Just a Mom

“So, do you do anything else, or are you just a mom?”

With my two kids, Jasper & Cove

Those were the words that came from a fellow woman’s mouth that left me feeling smaller than I’d ever felt before. She didn’t know I was struggling with postpartum depression, or grasping for the remnants of my old self. Or that for 2 ½ years straight I’d put myself on the back-burner to focus on being the best mom I could be. Or how much those words felt like a punch in the gut. In no way did I blame her for asking a seemingly simple question, but I went on to ask myself…am I just a mom? When was the last time I did something for myself? Who am I other than a mother and wife?

My lack of an answer shook me to my core. It wrecked me for weeks. I felt like a failure to the person I had been just a handful of years ago; a coffee-addicted, rum-drinking, solo-traveling, poetry-writing college student.

I was ushered into motherhood by way of a surprise pregnancy. After our first was born, I planned for a lot, but wasn’t prepared for the loss of self and isolation associated with being a new mom. We had our second baby 18 months later, this time planned. In between all of that, I worked as a nanny (brought my oldest to work with me), a waitress (struggling with pumping in the employee bathroom, pregnant, and desperate to be home), and finally landing at stay-at-home mama (easy at first, but reality quickly set in).

In an episode of “This is Us”, there’s a scene that resonated so well with me that I began crying silently while I watched it. The mother—after being a stay-at-home parent for years—says, to her husband during a fight:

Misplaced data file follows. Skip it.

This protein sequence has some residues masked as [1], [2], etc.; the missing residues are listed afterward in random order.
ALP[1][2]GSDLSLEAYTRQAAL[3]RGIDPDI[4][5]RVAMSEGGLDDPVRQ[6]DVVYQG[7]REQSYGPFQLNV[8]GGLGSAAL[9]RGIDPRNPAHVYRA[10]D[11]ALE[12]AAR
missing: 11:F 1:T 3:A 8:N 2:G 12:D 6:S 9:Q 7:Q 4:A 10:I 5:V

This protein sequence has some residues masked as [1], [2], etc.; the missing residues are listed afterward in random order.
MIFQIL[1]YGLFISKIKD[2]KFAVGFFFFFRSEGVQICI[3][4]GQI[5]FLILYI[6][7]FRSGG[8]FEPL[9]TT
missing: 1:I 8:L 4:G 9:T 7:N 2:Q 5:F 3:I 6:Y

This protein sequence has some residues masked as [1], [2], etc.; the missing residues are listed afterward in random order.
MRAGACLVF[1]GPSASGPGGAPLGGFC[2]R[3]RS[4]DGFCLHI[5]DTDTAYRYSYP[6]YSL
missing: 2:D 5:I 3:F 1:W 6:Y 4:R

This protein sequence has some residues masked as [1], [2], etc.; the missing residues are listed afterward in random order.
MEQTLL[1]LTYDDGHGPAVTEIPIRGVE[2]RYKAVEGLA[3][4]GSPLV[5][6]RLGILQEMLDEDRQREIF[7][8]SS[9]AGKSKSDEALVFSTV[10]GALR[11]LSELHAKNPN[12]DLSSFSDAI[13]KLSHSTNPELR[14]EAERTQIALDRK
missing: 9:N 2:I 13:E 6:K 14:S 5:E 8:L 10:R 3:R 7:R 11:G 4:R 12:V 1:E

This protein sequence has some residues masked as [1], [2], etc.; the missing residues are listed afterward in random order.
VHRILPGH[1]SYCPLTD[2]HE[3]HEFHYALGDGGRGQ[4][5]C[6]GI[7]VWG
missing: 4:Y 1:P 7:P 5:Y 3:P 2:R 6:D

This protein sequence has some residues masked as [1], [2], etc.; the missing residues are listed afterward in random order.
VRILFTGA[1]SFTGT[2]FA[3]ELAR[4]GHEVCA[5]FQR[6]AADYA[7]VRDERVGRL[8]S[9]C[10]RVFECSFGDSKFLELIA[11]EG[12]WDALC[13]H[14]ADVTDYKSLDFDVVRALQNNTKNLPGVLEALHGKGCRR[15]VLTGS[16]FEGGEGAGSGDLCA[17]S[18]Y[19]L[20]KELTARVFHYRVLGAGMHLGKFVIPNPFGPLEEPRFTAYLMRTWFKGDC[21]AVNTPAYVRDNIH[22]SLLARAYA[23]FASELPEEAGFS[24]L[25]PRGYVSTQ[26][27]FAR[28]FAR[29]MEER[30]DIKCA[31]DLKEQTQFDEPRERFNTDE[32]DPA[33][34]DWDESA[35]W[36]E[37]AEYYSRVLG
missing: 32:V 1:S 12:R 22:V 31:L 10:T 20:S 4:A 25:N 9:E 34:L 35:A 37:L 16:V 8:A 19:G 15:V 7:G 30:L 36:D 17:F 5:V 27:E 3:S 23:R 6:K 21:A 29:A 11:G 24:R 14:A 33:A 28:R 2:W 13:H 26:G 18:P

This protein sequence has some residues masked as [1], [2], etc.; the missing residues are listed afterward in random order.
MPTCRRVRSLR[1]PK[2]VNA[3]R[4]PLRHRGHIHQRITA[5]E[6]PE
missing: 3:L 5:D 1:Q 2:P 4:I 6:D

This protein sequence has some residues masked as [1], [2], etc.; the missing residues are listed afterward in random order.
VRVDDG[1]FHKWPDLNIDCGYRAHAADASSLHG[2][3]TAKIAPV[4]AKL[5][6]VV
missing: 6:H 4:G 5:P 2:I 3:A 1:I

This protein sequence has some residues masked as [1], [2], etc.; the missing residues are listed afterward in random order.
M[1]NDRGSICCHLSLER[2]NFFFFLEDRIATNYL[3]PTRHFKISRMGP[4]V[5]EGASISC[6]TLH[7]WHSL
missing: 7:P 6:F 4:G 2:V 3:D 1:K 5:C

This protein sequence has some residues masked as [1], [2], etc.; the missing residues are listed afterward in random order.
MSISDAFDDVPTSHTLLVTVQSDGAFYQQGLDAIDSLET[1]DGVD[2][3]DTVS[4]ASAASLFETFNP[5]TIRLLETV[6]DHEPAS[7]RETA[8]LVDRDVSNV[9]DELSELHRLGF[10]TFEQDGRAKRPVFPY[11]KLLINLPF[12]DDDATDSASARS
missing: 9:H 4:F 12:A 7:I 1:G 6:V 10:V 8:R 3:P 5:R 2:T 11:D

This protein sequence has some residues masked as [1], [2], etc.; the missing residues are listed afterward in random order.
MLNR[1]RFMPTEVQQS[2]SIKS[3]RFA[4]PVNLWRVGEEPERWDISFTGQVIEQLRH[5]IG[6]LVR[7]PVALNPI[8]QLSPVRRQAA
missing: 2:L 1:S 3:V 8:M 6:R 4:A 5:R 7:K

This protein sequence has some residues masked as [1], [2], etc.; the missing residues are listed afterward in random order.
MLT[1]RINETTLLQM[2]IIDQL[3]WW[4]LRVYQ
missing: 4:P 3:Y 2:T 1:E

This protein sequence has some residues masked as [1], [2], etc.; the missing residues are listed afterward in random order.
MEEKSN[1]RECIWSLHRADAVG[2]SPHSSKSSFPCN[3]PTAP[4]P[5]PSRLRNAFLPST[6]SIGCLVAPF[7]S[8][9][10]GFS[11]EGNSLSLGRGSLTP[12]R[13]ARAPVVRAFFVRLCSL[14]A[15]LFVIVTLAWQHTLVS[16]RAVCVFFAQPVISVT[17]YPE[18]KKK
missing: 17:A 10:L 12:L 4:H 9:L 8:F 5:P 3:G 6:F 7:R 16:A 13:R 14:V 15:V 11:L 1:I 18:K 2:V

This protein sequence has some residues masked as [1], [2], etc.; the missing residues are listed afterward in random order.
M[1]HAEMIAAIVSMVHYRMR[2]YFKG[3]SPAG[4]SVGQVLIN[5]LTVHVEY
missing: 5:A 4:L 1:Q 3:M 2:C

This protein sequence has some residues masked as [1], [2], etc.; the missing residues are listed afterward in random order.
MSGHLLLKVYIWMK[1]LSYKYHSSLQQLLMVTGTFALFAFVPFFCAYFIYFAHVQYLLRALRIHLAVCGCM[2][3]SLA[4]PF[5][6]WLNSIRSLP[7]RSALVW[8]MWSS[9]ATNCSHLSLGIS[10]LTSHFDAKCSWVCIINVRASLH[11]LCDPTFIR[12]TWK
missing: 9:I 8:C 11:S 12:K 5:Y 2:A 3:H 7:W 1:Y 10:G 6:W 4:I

“I have no life! I have zero life, Jack. I am a housewife to three teenagers who do not need me anymore, and I have a husband who waltzes in every night at 8 o’clock, if I’m lucky, goes to the kitchen, recaps his day for me and then passes out upstairs at 10 o’clock. I have no life. I am a freaking ghost.”

Going back to my roots at Powell’s on a recent trip to Portland.

I AM A GHOST. I finally heard someone else put into words my feelings associated with being a stay-at-home mom. There is a misconception that struggling as a parent means you resent having kids. For me, this cannot be more false. It’s a privilege to stay home with my kiddos, but I never realized it would lead to a loss of identity.

Motherhood is the hardest thing I’ve tackled. It’s led me down a path of self-discovery which I am beyond grateful for. I’ve had open communication with my husband and been given an amazing amount of support from him, my family, and friends.

I’ve had the opportunity to focus on things we enjoy, made healthy life changes, and I make sure I find a few moments daily to do something I enjoy…exploring bookstores, writing, crafting, anything that involves self-care.

For those unfamiliar with these struggles, though, I just want to say: I am still me. I like to be asked how I am before being asked how my kids are. I adore having time with my husband without the kids around. I like to do things alone. I’m still an independent person. Moms…dads…you are NOT alone in these feelings. You are valid, and I see you as so much more than “just”.

Madison Moms Blog is written by and for moms who live in the Madison Area. We strive to connect local moms by sharing personal experiences, fun ideas and useful information as well as promoting local businesses. Our community begins online, but doesn't stop there! We offer Mom's Night Out events, play groups and other opportunities to connect offline, with and without kids.


  1. I’m so sorry someone made you feel that way. I work 12 hours on the weekend and myhusband works 10 hour shifts through the week. I feel like a SAHM, working mom and single mom all rolled into one. All these rolls are hard. I would stay home full time given in a heartbeat if given the opportunity. However, I do gain so much from being at work even though I am utterly exhausted right now with a little nursing and working long hours and squeezing in a pump break every chance I get. Being a good mom is tough, no matter how much you do or don’t do outside the home.


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